Justia Injury Law Opinion Summaries

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The Supreme Court affirmed the court of appeals' decision reversing the trial court's judgment for Plaintiff after denying the motion for summary judgment filed by Defendant, the manufacturing company Johns Manville, holding that the court of appeals did not err in applying the relevant law when reviewing John Manville's motion for summary judgment.Plaintiff brought this action alleging that Johns Manville intentionally caused her husband to be injured while working. After the trial court denied Johns Manville's motion for summary judgment the jury found in favor of Plaintiff. The court of appeals reversed, holding that summary judgment should have been granted in John Manville's favor and that the case should not have been given to the jury. The Supreme Court affirmed after reaffirming that when reviewing a trial court's decision to deny summary judgment in cases in which a jury ultimately reached a verdict in the nonmoving party's favor, an appellate court must construe the evidence most strongly in favor of the nonmoving party when applying the law, holding that the court of appeals did not err in its review. View "Bliss v. Johns Manville" on Justia Law

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The Supreme Court made permanent a preliminary writ of prohibition it issued directing the circuit court to vacate its order denying Missouri Highway Patrol Trooper Mayela Barron's motion for summary judgment and sustain Trooper Barron's motion for summary judgment against Justin Osborn, holding that Trooper Barron was entitled to official immunity.Osborn brought this action alleging negligence claims against Trooper Barron in her official capacity after Osborn's vehicle collided with Trooper Barron's vehicle. Osborn moved for partial summary judgment, arguing that Trooper Barron was not entitled to official immunity or immunity because of the public duty doctrine. The circuit court denied the motion and granted partial summary judgment for Osborn, concluding that Trooper Barron was not entitled to official immunity. The Supreme Court granted a writ of prohibition, holding (1) the record established that Trooper Barron was a public official, working in the scope of her employment, performing a function that was not ministerial, and Trooper Barron performed these duties without malice; and (2) therefore, Trooper Barron was entitled to official immunity, and a writ of prohibition was appropriate. View "State ex rel. Barron v. Honorable Beger" on Justia Law

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A police chase ended when the fleeing armed robber crashed into Plaintiff Thaer Mahdi’s tailor shop. Officers fired scores of bullets at the driver, and many hit the shop. The shop was badly damaged, and Mahdi was psychologically traumatized. Mahdi filed suit under 42 U.S.C. § 1983 against the Salt Lake City Police Department (SLCPD); the Unified Police Department (UPD); and four officers of the Utah Highway Patrol (UHP)—Superintendent Michael Rapich, Sergeant Chris Shelby, and Troopers Jed Miller and Jon Thompson. Plaintiff alleged: (1) the responding officers used excessive force in violation of his right to substantive due process under the Fourteenth Amendment; and (2) that the officers’ unconstitutional use of force resulted from Superintendent Rapich’s failure to train and supervise his subordinates and from the defendant law-enforcement agencies’ policies and customs, including their failure to properly train or supervise their employees. Defendants moved to dismiss Mahdi’s first amended complaint for failure to state any claims. In response, Mahdi moved for leave to file a second amended complaint. The United States District Court for the District of Utah denied the motion as futile and granted the defendants’ motions to dismiss. The court held that Mahdi had not adequately alleged that any officers violated his constitutional right to substantive due process and that in the absence of any such violation the police agencies also could not be liable under § 1983. Mahdi appealed, challenging the dismissal of his claims and denial of his motion for leave to file his second amended complaint. Finding no reversible error in the district court's judgment, the Tenth Circuit affirmed dismissal of plaintiffs claims and denial of his motion. View "Mahdi v. Salt Lake Police Department, et al." on Justia Law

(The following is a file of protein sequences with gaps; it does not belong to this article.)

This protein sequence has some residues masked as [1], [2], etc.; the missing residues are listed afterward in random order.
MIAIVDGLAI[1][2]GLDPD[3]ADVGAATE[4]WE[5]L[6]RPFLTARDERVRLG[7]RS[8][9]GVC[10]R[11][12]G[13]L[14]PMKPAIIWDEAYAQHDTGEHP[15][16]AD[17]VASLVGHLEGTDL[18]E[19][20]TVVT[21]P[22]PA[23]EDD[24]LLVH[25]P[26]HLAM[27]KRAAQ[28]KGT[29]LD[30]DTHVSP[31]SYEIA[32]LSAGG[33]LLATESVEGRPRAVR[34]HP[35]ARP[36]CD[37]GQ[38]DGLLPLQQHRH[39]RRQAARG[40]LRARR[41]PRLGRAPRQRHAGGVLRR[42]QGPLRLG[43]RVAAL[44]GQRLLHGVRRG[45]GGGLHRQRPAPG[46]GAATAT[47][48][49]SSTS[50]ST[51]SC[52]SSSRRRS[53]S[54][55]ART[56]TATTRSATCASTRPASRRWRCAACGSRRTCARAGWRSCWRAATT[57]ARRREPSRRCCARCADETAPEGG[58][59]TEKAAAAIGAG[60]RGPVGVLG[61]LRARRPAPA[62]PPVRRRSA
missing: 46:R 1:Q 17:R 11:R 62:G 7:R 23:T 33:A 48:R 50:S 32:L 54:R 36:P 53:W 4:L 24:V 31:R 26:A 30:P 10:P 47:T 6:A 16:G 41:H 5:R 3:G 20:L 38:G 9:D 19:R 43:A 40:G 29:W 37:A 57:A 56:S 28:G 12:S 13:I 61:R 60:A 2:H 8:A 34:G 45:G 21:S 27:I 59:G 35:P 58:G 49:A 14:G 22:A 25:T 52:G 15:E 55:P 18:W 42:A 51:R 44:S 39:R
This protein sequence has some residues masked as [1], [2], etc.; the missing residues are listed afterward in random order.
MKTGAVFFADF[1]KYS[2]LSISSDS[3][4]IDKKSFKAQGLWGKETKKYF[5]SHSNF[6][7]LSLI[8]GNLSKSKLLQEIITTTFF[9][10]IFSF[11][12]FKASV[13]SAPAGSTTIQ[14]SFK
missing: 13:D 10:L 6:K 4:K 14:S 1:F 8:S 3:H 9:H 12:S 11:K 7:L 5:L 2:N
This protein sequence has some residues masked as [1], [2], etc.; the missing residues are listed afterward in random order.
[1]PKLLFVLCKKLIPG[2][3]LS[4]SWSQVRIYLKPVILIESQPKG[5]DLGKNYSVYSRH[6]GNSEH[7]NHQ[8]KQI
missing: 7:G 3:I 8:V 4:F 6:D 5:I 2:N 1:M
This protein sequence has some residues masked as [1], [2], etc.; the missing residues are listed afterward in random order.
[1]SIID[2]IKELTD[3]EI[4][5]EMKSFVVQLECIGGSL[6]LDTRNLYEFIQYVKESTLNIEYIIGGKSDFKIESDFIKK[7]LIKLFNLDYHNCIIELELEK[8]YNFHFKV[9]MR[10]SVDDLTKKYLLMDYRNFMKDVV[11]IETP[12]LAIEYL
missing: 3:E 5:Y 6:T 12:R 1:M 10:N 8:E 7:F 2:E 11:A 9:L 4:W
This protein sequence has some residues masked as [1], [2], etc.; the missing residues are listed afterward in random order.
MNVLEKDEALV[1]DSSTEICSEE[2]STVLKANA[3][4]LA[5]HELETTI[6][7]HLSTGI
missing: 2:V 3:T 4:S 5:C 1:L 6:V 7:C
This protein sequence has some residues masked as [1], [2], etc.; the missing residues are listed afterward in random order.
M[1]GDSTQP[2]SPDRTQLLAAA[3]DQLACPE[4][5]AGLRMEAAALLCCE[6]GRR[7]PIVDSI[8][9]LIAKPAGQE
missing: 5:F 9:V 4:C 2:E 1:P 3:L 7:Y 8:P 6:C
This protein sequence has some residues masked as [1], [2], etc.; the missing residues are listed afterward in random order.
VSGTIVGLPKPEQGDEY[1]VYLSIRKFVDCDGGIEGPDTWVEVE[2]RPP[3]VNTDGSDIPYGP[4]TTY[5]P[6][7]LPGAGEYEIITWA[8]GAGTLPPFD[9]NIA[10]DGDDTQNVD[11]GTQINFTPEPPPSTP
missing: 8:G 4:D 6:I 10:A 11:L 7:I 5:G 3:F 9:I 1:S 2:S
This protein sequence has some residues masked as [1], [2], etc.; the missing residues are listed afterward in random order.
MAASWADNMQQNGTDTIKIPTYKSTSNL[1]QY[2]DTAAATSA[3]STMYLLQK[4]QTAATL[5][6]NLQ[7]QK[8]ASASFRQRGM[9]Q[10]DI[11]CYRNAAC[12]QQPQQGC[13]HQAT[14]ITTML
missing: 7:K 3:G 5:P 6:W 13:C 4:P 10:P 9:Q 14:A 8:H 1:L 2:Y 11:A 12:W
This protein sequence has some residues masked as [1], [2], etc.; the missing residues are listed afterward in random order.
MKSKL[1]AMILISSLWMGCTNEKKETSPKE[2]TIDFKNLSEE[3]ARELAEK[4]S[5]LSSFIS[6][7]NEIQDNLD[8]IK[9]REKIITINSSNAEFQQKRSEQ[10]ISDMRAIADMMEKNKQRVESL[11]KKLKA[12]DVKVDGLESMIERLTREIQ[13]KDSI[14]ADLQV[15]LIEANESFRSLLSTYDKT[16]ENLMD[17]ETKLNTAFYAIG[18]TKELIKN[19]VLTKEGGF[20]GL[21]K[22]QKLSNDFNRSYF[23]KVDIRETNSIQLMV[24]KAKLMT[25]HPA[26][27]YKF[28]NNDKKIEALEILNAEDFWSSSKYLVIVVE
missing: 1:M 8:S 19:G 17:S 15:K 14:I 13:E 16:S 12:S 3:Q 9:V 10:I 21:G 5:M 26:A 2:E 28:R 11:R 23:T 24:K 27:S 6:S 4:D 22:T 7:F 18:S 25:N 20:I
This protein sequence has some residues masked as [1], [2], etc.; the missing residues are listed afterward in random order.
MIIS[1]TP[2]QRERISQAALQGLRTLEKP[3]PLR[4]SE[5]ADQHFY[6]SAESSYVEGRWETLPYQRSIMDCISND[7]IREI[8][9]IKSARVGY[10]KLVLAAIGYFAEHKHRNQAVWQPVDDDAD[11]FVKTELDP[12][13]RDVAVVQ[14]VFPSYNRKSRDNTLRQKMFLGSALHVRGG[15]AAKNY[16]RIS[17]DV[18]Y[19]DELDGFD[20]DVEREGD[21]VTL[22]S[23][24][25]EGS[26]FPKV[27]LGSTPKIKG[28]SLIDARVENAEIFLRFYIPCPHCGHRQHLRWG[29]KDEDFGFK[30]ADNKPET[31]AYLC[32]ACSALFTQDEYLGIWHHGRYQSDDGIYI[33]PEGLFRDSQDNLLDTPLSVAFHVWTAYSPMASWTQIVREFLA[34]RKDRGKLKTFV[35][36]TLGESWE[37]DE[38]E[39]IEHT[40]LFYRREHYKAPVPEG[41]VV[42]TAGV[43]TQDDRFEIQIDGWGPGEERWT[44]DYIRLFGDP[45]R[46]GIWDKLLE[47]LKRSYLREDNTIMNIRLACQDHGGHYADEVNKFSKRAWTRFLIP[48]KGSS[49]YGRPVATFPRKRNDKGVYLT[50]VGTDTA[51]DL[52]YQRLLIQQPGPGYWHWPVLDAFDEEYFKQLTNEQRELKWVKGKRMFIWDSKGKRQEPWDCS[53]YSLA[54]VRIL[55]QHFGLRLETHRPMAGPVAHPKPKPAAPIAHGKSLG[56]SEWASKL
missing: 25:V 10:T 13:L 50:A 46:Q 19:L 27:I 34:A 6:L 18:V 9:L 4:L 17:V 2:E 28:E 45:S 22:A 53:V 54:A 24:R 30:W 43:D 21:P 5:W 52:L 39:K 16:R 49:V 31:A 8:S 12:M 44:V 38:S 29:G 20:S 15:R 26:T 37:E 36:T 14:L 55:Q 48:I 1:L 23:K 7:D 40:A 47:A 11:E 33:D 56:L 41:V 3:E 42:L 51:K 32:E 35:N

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The Supreme Court reversed the decision of the Workers' Compensation Court of Appeals (WCCA) reversing the rulings of the compensation judge finding that C. Jeremy Lagasse was entitled to contingent fees under Minn. Stat. 176.081, subd. 1(c) and that Larry Horton was entitled to partial reimbursement of fees under Minn. Stat. 176.081, subd. 7, holding that the WCCA incorrectly applied subdivision 1(c) in its standard of review.Horton, who was injured during his employment with Aspen Waste Systems and sought permanent partial disability (PPD) benefits through Aspen's insurer (Insurer), retained Lagasse to represent him in the matter. The compensation judge determined that Lagasse was entitled to contingent fees and that Horton was entitled to partial reimbursement of fees. The WCCA reversed. The Supreme Court reversed and remanded the case for further proceedings, holding (1) the WCCA incorrectly applied subdivision 1(c); and (2) the compensation judge and the WCCA incorrectly applied subdivision 7. View "Lagasse v. Horton" on Justia Law

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After Clifford Bufford, an employee of Borbet Alabama, Inc., injured his left arm in a workplace accident, he sued seven of his co-employees claiming that his injury was the result of their willful conduct. The co-employees sought summary judgment, arguing that they were immune from suit under Alabama's Workers' Compensation Act ("the Act") because, they said, there was no evidence to support Bufford's claims. Bufford voluntarily dismissed his claims against all the defendants except the petitioner, maintenance supervisor Jeffrey Varoff. The circuit court then denied Varoff's motion for summary judgment. He petitioned the Alabama Supreme Court for a writ of mandamus directing the trial court to enter judgment in his favor on the basis of the immunity afforded by the Act. We grant the petition and issue the writ. The Supreme Court concurred there was not evidence in the trial court record that would support a finding that Varoff had engaged in willful conduct as that term was described in § 25-5-11(c). The Court held Varoff was immune from liability under § 25-5- 53. Accordingly, the trial court erred by denying Varoff's motion for summary judgment. His petition was therefore granted, and the trial court directed to vacate its order denying Varoff's motion. View "Ex parte Jeffrey Varoff." on Justia Law